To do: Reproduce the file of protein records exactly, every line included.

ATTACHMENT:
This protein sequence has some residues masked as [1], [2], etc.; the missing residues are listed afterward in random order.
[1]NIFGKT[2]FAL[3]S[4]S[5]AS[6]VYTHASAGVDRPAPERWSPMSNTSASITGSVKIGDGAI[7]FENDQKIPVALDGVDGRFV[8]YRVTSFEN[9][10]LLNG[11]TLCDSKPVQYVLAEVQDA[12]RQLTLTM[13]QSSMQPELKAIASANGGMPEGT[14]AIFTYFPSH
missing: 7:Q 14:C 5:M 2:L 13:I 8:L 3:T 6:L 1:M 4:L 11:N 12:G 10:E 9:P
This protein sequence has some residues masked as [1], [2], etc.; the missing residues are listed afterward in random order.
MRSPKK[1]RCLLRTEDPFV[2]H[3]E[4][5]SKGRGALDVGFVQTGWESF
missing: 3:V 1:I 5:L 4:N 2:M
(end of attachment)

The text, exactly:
This protein sequence has some residues masked as [1], [2], etc.; the missing residues are listed afterward in random order.
[1]NIFGKT[2]FAL[3]S[4]S[5]AS[6]VYTHASAGVDRPAPERWSPMSNTSASITGSVKIGDGAI[7]FENDQKIPVALDGVDGRFV[8]YRVTSFEN[9][10]LLNG[11]TLCDSKPVQYVLAEVQDA[12]RQLTLTM[13]QSSMQPELKAIASANGGMPEGT[14]AIFTYFPSH
missing: 7:Q 14:C 5:M 2:L 13:I 8:L 3:T 6:L 1:M 4:L 11:N 12:G 10:E 9:P
This protein sequence has some residues masked as [1], [2], etc.; the missing residues are listed afterward in random order.
MRSPKK[1]RCLLRTEDPFV[2]H[3]E[4][5]SKGRGALDVGFVQTGWESF
missing: 3:V 1:I 5:L 4:N 2:M